This is part of a series from education blogger Laura Waters of NJ Left Behind.
Last week Gov. Christie nominated Paymon Rouhanifard as Camden City’s new school superintendent. On Monday the State Board of Education confirmed Christie’s choice, and now Rouhanifard will embark on his efforts to turn around N.J.’s lowest-performing school district.
While Rouhanifard has many admirers in the world of public education, he has attracted critics who charge that he’s inexperienced and too closely associated with charter schools and other elements of education reform.
But the loudest rebukes focus on one specific data point on Rouhanifard’s resume: he’s only 32 years old.
We typically think of school superintendents as seasoned education veterans and, indeed, in 2006 the average age of American superintendents was 54 years old. Is age and experience a proxy for effectiveness? Must the career arc of a successful superintendent follow the traditional trajectory of classroom teacher to principal to central office administrator to superintendent?
Many critics say “yes.” Diane Ravitch, a nationally-recognized education historian, fumed, “Paymon Rouhanifard graduated from college 10 years ago.”
Former Camden school board member Jose Delgado predicted that “he would’ve never made the cut of a national search because he has no expertise in areas he would be responsible for as superintendent.”
Bob Braun, recently-retired Star-Ledger chief columnist, was irate: “Gov. Chris Christie’s pick of an inexperienced 32-year-old Wall Streeter for Camden schools superintendent is not just a dumb move. Dumb moves are a Christie specialty and he is rewarded for them. The selection is a contemptuous mockery of two groups–all professional educators who actually believe experience counts for something and the citizens of Camden who clearly have no say in how their schools are run.”
Braun is referring to the State’s seizure of Camden’s public schools this past June due to a long history of academic failure and administrative dysfunction. The graduation rate for Camden high school students is 49 percent and only 20 percent of its 13,000 students are proficient in language arts and literacy. The other three N.J. districts under state control are Paterson, Jersey City, and Newark.
Let’s look more closely at a Rouhanifard’s personal history.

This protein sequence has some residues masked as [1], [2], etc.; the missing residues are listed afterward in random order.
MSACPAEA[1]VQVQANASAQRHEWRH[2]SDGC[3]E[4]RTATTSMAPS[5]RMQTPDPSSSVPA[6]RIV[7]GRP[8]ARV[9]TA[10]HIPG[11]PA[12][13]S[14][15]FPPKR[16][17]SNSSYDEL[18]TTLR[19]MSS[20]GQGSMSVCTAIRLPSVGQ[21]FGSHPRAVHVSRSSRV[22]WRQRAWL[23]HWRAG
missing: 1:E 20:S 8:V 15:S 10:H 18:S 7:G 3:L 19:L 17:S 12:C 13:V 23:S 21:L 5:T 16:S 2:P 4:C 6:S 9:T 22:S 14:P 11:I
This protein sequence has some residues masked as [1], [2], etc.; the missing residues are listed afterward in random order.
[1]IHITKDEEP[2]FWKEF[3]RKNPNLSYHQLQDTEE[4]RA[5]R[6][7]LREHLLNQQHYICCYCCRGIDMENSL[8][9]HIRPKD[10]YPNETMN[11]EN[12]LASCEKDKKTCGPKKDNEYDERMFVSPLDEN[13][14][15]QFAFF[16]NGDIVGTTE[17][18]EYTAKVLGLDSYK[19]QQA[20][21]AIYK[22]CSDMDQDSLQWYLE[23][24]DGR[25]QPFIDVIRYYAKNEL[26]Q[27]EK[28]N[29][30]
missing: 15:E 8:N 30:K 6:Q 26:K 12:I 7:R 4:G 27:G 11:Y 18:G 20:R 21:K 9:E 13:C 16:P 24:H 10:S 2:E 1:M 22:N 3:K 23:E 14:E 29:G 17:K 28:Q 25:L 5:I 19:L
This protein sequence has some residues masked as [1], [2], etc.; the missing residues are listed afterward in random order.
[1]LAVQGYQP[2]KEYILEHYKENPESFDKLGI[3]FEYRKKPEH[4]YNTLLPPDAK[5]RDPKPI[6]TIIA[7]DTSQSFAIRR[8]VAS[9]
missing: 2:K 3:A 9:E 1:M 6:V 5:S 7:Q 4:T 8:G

As a young child he fled Iran with his parents and younger brother because of religious persecution. According to the Philadelphia Inquirer, the family was “stripped of their home and belongings and relatives tortured and executed” because of their Bahai faith. After a year in a Pakistani refugee camp, the family immigrated to America and settled in Nashville, Tennessee. When Rouhanifard began first grade he knew no English.
In 2003 he graduated from University of North Carolina at Chapel Hill and then joined Teach for America as a classroom teacher in West Harlem. He left teaching for a few years in the private sector and then returned to the New York City Board of Education as Chief of Staff for the Deputy Chancellor. Last year Newark Superintendent Cami Anderson hired him as Chief Strategy and Innovations Officer.
Seems like a pretty inspiring role model for young people. Then again, he’s 32 years old. Wouldn’t Camden be better served by a more mature and experienced leader?
Been there, done that. Camden’s most recent superintendent, Bessie LeFra Young, was 57 years old when she was hired by the Camden School Board in 2007. (One of those board members was the aforementioned Jose Delgado.) Young had spent 31 years as a classroom teacher and another four as an administrator, including her last appointment as Superintendent of Central Region in North Philadelphia.
Age and experience, right? How’d that work out?
During Young’s tenure, student academic outcomes declined; currently, 23 of the district’s 26 schools are on the list of the 75 worst schools in the state. Fiscal oversight of the district’s $313 million budget has been so poor that the Department of Education sent in a State Monitor. Under Young’s watch the district falsified reports on violence and vandalism and failed every section of the state accountability rubric called QSAC.
Student and teacher absenteeism soared. Young’s too: during her last two years in the district she missed more than 180 school days, despite her annual salary of $240,000. Last July the School Board bought out her contract for $62,000.
The superintendent who preceded Young, Annette Knox, had been a veteran education and a regional superintendent in Cleveland when she was hired by the Camden School Board in 2001. At the time she was 54 years old. Knox resigned in 2006 after five years on the job because two staff members became whistle-blowers, alerting the State to widespread fraud in test scores and evidence of a cover-up. Knox also gave herself $18,000 in unauthorized performance bonuses.
There’s much to be said for maturity and experience, yet Camden’s last two superintendents have met those standards and failed miserably. (I haven’t gone further back in history.) Sure, Rouchanifard’s a young man. But perhaps it’s time to rethink our assumptions about the prerequisites for educational leadership.
Laura Waters is president of the Lawrence Township School Board in Mercer County. She also writes about New Jersey’s public education on her blog NJ Left Behind. Follow her on Twitter @NJLeftbehind.